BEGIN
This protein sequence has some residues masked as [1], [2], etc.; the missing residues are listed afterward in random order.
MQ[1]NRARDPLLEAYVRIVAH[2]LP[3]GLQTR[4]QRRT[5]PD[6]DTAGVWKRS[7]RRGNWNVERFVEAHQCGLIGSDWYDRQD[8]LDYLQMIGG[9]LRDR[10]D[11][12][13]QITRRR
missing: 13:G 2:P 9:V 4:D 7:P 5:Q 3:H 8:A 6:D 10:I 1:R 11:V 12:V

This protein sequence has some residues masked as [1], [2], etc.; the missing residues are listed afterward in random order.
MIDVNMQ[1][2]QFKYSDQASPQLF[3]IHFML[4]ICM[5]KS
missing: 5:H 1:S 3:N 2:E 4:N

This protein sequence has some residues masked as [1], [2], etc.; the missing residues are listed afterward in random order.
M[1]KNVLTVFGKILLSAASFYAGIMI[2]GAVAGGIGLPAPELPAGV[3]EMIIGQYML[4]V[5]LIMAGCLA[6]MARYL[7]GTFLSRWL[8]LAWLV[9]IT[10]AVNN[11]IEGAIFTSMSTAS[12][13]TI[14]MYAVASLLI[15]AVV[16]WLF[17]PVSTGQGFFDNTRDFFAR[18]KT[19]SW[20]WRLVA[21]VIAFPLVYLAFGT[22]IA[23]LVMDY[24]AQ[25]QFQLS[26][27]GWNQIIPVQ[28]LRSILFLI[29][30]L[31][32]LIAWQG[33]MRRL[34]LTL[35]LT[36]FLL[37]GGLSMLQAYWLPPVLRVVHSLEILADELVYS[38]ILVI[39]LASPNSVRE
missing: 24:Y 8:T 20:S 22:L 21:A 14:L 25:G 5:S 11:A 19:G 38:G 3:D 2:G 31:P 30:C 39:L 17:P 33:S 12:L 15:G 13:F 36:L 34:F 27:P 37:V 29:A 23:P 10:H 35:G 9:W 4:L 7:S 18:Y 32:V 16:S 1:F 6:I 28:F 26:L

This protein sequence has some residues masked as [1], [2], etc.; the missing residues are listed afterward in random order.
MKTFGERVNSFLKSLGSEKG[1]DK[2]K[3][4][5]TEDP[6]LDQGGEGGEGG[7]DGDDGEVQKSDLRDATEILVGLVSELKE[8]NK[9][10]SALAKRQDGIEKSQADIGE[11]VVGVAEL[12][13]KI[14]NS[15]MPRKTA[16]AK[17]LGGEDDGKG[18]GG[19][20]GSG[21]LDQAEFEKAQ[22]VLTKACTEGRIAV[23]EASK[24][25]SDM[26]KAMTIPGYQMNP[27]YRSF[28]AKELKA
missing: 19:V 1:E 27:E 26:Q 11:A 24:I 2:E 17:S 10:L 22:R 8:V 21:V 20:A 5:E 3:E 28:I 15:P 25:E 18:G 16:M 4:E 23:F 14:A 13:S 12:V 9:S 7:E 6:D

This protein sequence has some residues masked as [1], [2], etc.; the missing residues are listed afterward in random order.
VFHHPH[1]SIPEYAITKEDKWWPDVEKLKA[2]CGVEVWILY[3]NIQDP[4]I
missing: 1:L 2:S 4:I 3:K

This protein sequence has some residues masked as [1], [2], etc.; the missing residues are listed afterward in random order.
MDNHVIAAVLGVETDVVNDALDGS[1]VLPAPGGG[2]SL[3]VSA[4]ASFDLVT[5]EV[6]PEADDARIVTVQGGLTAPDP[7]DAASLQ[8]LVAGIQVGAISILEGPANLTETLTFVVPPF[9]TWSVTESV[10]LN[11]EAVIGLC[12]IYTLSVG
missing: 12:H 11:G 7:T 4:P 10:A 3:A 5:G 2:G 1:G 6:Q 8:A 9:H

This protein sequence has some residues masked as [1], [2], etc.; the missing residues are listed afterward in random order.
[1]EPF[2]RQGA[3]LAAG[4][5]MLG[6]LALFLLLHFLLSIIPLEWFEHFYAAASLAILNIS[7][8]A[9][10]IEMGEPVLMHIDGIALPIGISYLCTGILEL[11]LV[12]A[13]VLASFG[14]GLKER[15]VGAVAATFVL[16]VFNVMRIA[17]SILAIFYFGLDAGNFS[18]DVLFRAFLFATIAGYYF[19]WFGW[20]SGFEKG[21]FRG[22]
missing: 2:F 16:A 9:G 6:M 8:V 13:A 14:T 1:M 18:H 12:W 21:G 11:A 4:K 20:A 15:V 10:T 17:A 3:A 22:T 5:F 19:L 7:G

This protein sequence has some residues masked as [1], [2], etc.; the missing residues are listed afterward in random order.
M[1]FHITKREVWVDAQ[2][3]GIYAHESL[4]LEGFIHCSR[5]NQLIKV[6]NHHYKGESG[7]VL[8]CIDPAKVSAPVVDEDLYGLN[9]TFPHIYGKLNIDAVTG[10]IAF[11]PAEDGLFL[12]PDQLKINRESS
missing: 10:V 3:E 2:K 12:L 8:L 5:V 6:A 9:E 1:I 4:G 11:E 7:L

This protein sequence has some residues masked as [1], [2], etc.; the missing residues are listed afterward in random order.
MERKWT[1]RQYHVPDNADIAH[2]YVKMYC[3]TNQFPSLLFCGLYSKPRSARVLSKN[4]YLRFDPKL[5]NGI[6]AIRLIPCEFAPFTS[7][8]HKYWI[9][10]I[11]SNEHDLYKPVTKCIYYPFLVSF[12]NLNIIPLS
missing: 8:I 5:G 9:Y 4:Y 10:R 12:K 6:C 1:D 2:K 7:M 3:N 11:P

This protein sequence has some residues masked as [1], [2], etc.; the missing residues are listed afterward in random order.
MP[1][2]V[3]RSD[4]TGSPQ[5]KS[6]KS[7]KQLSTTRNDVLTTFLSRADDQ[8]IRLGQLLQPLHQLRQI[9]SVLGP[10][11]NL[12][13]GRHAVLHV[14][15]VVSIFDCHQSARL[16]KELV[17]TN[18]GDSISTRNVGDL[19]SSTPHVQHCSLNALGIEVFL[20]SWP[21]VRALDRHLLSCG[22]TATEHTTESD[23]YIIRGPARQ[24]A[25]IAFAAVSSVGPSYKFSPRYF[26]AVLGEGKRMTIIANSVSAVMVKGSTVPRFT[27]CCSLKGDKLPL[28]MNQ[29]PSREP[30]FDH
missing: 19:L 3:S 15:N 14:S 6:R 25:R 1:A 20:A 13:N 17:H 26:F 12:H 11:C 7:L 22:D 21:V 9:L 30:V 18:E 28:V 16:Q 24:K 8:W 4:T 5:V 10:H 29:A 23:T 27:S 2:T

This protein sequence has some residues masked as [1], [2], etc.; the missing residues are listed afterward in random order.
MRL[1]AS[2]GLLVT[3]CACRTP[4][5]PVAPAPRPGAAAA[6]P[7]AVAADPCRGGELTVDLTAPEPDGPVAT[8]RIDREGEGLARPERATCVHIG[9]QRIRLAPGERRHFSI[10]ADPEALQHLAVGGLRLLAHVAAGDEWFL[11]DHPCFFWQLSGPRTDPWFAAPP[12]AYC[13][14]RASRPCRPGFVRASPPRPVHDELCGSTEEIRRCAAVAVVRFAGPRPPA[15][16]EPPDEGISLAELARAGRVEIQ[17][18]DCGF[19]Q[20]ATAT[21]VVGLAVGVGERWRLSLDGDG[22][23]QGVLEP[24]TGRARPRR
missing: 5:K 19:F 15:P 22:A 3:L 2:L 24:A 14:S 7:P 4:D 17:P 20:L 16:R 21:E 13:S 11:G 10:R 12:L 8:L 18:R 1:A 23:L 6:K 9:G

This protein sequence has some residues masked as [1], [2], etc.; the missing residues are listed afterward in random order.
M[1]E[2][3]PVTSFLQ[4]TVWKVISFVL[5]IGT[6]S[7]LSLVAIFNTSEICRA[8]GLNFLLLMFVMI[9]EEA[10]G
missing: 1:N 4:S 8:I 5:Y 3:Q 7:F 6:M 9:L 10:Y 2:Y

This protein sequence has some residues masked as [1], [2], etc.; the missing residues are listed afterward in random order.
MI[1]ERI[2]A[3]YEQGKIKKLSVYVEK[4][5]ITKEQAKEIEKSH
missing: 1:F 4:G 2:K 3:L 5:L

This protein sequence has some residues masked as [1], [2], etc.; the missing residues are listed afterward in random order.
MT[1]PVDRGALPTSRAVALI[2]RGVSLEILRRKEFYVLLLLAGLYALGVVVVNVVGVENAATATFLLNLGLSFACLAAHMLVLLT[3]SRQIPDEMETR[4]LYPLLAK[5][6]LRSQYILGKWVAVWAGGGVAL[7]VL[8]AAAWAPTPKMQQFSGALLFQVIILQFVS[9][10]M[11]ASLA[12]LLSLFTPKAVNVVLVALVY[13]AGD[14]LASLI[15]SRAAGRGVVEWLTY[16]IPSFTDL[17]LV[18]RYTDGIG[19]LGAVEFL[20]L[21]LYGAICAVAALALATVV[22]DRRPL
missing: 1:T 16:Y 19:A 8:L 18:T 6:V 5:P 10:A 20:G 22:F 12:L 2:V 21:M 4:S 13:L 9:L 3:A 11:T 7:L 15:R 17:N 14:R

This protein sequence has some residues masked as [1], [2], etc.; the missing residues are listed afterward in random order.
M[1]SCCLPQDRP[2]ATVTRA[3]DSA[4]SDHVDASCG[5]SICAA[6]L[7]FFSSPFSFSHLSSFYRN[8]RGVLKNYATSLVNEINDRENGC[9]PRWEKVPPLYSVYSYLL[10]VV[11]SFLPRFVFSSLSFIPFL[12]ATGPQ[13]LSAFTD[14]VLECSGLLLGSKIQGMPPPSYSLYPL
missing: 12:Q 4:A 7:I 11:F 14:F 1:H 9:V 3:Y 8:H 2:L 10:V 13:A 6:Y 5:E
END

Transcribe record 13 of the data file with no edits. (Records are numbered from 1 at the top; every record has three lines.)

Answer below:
This protein sequence has some residues masked as [1], [2], etc.; the missing residues are listed afterward in random order.
MI[1]ERI[2]A[3]YEQGKIKKLSVYVEK[4][5]ITKEQAKEIEKSH
missing: 1:F 4:G 2:K 3:L 5:L